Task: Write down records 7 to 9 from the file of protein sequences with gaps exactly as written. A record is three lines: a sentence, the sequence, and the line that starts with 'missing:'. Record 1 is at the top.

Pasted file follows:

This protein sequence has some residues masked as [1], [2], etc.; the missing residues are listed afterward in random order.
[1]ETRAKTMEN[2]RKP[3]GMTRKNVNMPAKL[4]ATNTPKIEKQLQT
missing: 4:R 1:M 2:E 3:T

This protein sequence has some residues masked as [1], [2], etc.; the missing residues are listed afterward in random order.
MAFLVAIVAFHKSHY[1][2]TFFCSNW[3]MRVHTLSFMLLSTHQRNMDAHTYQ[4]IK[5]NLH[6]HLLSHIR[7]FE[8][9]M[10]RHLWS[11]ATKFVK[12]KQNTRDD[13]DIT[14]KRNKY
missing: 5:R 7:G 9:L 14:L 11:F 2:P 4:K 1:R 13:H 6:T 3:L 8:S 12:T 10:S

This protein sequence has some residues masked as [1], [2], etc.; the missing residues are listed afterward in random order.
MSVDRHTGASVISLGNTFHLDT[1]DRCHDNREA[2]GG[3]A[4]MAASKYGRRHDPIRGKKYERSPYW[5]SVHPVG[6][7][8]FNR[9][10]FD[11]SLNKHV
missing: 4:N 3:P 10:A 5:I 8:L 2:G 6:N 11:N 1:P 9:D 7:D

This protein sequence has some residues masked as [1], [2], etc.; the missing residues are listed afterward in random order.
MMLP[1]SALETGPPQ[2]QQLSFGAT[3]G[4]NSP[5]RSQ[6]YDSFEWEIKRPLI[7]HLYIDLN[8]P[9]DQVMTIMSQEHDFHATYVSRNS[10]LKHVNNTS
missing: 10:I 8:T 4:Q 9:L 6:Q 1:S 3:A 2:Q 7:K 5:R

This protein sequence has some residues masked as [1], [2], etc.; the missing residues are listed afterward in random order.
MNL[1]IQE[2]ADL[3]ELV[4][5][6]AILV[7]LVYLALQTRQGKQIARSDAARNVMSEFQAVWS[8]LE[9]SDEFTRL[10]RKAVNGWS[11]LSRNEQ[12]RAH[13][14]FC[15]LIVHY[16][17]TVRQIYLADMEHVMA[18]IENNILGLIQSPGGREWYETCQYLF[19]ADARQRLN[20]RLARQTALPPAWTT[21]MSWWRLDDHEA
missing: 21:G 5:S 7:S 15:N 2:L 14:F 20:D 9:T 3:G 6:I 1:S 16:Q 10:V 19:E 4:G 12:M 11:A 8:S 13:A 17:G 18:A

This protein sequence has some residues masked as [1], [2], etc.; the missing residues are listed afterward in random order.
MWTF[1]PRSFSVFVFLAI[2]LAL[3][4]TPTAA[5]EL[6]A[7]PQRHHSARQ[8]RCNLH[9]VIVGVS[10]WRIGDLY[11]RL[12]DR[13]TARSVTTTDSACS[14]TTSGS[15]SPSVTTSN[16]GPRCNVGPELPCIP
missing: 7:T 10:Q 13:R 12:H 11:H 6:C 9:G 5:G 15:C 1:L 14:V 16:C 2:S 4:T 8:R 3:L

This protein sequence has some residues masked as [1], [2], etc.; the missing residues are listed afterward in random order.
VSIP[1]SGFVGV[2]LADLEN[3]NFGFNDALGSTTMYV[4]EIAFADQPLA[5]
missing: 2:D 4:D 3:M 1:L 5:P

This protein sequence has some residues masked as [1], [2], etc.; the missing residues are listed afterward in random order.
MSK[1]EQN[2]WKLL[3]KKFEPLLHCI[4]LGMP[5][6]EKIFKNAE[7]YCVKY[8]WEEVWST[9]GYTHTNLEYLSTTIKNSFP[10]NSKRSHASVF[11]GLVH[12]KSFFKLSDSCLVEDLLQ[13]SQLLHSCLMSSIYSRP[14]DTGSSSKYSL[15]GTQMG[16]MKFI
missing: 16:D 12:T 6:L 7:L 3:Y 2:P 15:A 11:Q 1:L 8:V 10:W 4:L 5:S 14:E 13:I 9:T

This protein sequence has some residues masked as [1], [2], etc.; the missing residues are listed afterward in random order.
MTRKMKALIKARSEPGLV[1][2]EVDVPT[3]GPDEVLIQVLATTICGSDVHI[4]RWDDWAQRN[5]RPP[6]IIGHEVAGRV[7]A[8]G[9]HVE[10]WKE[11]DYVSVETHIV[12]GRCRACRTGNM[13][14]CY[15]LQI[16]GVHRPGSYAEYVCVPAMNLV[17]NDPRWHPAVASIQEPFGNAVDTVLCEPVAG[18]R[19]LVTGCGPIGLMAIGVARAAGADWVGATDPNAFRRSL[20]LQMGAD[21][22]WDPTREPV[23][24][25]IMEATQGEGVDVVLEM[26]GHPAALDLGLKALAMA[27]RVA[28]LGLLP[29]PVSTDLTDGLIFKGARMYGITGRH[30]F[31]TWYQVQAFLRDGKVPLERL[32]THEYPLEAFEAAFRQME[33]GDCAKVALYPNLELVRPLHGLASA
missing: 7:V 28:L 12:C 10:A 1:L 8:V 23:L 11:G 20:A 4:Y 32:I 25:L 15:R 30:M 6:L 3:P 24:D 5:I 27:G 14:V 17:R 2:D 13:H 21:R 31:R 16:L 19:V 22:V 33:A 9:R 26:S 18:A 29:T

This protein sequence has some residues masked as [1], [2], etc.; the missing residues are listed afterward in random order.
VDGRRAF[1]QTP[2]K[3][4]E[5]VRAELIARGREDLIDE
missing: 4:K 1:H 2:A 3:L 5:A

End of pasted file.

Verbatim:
This protein sequence has some residues masked as [1], [2], etc.; the missing residues are listed afterward in random order.
VSIP[1]SGFVGV[2]LADLEN[3]NFGFNDALGSTTMYV[4]EIAFADQPLA[5]
missing: 2:D 4:D 3:M 1:L 5:P

This protein sequence has some residues masked as [1], [2], etc.; the missing residues are listed afterward in random order.
MSK[1]EQN[2]WKLL[3]KKFEPLLHCI[4]LGMP[5][6]EKIFKNAE[7]YCVKY[8]WEEVWST[9]GYTHTNLEYLSTTIKNSFP[10]NSKRSHASVF[11]GLVH[12]KSFFKLSDSCLVEDLLQ[13]SQLLHSCLMSSIYSRP[14]DTGSSSKYSL[15]GTQMG[16]MKFI
missing: 16:D 12:T 6:L 7:L 3:Y 2:P 15:A 11:Q 1:L 8:V 10:W 4:L 5:S 14:E 13:I 9:T

This protein sequence has some residues masked as [1], [2], etc.; the missing residues are listed afterward in random order.
MTRKMKALIKARSEPGLV[1][2]EVDVPT[3]GPDEVLIQVLATTICGSDVHI[4]RWDDWAQRN[5]RPP[6]IIGHEVAGRV[7]A[8]G[9]HVE[10]WKE[11]DYVSVETHIV[12]GRCRACRTGNM[13][14]CY[15]LQI[16]GVHRPGSYAEYVCVPAMNLV[17]NDPRWHPAVASIQEPFGNAVDTVLCEPVAG[18]R[19]LVTGCGPIGLMAIGVARAAGADWVGATDPNAFRRSL[20]LQMGAD[21][22]WDPTREPV[23][24][25]IMEATQGEGVDVVLEM[26]GHPAALDLGLKALAMA[27]RVA[28]LGLLP[29]PVSTDLTDGLIFKGARMYGITGRH[30]F[31]TWYQVQAFLRDGKVPLERL[32]THEYPLEAFEAAFRQME[33]GDCAKVALYPNLELVRPLHGLASA
missing: 7:V 28:L 12:C 10:A 1:L 8:V 23:L 11:G 20:A 4:Y 32:I 25:L 15:R 30:M 6:L 3:P 24:D 5:I 27:G 14:V 17:R 2:D 13:H 21:R 31:R 16:L 19:V 22:V 33:A 9:R 26:S 18:A 29:T